Vesicular Stomatitis


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An outbreak of Vesicular Stomatitis, VSV can restrict movement in animals and lead to decreased production. Here’s how veterinarians and horse owners can safeguard against this zoonotic disease.

For horse owners in Colorado in 2019, the news wasn’t good. The Colorado Department of Agriculture reported that cases of vesicular stomatitis (VSV), a zoonotic viral disease, had been confirmed in 32 counties.

Fortunately, most of the livestock infected with VSV recover from the disease with supportive care, said Maggie Baldwin, DVM, Colorado State veterinarian and member of the Colorado Veterinary Medical Association. But in some animals, infection and the clinical signs can result in decreased production.

The biggest impact to livestock owners during 2019 was likely the movement restrictions placed on positive or suspect premises, Baldwin said. This resulted in an inability to move animals to shows and events. When an outbreak is reported, other states also place movement restrictions on animals coming from VSV positive states, so that further restricted ability to move some horses and cattle.

“Many of our veterinarians and owners learned the importance of timely reporting VSV to the state veterinarian’s office,” Baldwin said. “VSV is a contagious disease, so it is
critical to report the disease immediately so that the animal can be quarantined. Additionally, many local shows, fairs, and rodeos instituted new entry requirements that required a health certificate be issued prior to the event to help reduce further spread.”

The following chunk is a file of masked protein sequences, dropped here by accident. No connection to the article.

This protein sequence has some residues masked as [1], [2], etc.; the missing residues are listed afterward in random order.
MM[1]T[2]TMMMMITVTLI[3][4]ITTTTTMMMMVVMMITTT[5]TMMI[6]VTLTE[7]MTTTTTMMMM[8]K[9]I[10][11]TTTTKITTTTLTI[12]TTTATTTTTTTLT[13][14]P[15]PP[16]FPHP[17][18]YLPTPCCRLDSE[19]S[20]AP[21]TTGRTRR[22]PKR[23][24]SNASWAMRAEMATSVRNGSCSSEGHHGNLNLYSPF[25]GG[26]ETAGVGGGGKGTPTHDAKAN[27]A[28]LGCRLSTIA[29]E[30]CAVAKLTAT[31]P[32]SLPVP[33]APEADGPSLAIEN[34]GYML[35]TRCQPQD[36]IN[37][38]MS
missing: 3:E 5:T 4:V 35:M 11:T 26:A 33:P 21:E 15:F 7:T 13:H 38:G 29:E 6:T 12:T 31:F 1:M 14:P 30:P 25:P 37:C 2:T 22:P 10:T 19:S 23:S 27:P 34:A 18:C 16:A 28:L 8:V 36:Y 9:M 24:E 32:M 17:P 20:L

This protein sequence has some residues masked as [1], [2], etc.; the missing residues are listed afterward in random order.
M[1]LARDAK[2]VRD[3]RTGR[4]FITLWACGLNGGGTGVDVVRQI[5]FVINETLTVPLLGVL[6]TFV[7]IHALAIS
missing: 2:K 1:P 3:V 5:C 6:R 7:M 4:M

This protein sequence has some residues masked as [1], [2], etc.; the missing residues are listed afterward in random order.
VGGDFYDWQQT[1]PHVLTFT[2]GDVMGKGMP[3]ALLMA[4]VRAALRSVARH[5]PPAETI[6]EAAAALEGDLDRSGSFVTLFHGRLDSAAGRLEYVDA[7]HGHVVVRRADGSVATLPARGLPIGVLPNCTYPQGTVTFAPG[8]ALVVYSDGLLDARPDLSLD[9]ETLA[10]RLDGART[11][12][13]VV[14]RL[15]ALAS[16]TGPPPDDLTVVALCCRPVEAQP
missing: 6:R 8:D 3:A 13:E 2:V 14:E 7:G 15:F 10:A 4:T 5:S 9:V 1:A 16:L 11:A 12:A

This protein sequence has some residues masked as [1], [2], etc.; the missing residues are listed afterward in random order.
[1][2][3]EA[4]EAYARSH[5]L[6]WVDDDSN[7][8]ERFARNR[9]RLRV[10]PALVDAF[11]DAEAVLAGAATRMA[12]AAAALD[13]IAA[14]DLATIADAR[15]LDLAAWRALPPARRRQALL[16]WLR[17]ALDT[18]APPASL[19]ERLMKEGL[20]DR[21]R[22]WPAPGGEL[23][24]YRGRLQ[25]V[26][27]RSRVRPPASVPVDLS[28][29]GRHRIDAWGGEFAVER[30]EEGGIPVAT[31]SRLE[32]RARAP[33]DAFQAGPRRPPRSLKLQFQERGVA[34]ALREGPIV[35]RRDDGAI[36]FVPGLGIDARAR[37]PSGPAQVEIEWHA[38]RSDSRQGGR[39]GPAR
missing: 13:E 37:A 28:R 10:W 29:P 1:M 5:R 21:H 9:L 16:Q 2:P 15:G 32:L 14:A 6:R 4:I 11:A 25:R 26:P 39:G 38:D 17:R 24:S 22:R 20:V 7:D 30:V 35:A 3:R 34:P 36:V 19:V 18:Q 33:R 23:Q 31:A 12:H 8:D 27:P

VSV primarily affects cattle, horses, mules, donkeys, swine and occasionally sheep, goats, llamas, and alpacas.  Humans are rarely infected with handling infected animals. Key signs include excessive salivation, lesions in the mouth and nose, lack of appetite, lesions around the feet, lameness, and teat, prepuce, and ear lesions.

The transmission of VSV is not fully understood. “Insects such as sand flies, blackflies, and midges are thought to introduce VSV into populations of domesticated animals,”
said Baldwin. “Additionally, contaminated fomites such as food, water, and milking machines are also thought to play a role in transmission. VSV in saliva has been reported to survive for 3-4 days on milking pails, managers, and hay. Once VSV has been introduced into a herd, VSV can spread from animal to animal by direct
contact, often facilitated by broken skin or mucous membranes.”


All owners and veterinarians should adhere to strict fly control in and around the premises. Specifically, care should be taken for proper manure management and elimination of fly breeding areas coupled with appropriate insecticide use for animals, barns, and outdoor areas.

Additionally, equipment, tools, and tack should not be permitted, Baldwin said. “If VSV is suspected, animals should be separated immediately and reported to the state
veterinarian’s office. If an owner is participating in shows, fairs, and rodeos, the owner should check with the organizing entity ahead of time to understand health certificate requirements. A health certificate that is issued within 2-5 days prior to an event can be beneficial in helping to safeguard against VSV and reduce transmission.”